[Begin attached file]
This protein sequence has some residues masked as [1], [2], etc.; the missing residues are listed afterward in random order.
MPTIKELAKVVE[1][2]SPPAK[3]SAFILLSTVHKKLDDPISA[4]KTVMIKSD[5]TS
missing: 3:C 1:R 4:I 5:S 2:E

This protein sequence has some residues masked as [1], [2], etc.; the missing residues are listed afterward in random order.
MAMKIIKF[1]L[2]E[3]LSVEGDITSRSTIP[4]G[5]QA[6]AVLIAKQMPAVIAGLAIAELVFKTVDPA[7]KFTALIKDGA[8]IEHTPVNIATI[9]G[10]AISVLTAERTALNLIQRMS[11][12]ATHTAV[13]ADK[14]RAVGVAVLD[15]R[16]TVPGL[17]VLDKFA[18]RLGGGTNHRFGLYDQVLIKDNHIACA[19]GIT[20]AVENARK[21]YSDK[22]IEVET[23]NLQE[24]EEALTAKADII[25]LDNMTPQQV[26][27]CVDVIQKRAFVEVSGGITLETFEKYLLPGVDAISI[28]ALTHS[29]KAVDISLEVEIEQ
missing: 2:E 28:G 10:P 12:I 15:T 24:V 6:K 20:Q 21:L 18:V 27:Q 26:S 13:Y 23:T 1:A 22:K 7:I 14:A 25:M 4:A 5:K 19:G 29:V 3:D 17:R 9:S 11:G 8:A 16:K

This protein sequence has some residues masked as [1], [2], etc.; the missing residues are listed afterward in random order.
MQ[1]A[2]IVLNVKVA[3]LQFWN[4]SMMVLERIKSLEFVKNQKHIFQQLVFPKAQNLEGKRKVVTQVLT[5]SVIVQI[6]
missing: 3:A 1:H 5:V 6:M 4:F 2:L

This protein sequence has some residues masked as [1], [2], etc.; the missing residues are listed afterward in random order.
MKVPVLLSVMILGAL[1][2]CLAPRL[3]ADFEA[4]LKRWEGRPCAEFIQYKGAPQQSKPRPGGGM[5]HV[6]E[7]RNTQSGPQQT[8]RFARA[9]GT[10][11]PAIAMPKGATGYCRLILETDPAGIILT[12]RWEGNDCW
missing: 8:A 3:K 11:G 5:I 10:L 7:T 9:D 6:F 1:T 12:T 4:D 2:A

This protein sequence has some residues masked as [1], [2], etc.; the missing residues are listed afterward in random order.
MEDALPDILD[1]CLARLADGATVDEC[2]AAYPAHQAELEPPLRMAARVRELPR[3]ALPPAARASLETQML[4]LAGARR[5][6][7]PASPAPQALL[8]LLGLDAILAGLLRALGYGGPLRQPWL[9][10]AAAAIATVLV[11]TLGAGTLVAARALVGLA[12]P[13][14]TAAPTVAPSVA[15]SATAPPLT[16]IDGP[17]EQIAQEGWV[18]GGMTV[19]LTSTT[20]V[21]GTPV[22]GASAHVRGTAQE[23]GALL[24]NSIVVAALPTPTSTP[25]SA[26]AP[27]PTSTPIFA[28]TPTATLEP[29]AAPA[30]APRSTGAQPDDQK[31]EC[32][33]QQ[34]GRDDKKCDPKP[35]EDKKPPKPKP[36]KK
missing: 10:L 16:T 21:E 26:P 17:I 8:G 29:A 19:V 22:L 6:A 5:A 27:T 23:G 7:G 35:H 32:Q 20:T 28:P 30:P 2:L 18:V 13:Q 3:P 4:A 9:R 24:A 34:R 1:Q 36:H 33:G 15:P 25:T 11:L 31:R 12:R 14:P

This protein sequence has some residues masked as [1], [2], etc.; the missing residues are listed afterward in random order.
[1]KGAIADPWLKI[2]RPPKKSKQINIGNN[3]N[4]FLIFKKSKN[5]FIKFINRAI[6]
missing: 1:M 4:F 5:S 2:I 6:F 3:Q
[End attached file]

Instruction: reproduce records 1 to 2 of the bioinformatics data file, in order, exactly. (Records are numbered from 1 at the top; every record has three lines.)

This protein sequence has some residues masked as [1], [2], etc.; the missing residues are listed afterward in random order.
MPTIKELAKVVE[1][2]SPPAK[3]SAFILLSTVHKKLDDPISA[4]KTVMIKSD[5]TS
missing: 3:C 1:R 4:I 5:S 2:E

This protein sequence has some residues masked as [1], [2], etc.; the missing residues are listed afterward in random order.
MAMKIIKF[1]L[2]E[3]LSVEGDITSRSTIP[4]G[5]QA[6]AVLIAKQMPAVIAGLAIAELVFKTVDPA[7]KFTALIKDGA[8]IEHTPVNIATI[9]G[10]AISVLTAERTALNLIQRMS[11][12]ATHTAV[13]ADK[14]RAVGVAVLD[15]R[16]TVPGL[17]VLDKFA[18]RLGGGTNHRFGLYDQVLIKDNHIACA[19]GIT[20]AVENARK[21]YSDK[22]IEVET[23]NLQE[24]EEALTAKADII[25]LDNMTPQQV[26][27]CVDVIQKRAFVEVSGGITLETFEKYLLPGVDAISI[28]ALTHS[29]KAVDISLEVEIEQ
missing: 2:E 28:G 10:P 12:I 15:T 24:V 6:K 20:Q 21:L 18:V 27:Q 26:S 13:Y 23:T 1:A 22:K 7:I 14:A 25:M 4:A 5:K 19:G 29:V 3:D 17:R 9:S 11:G 8:A 16:K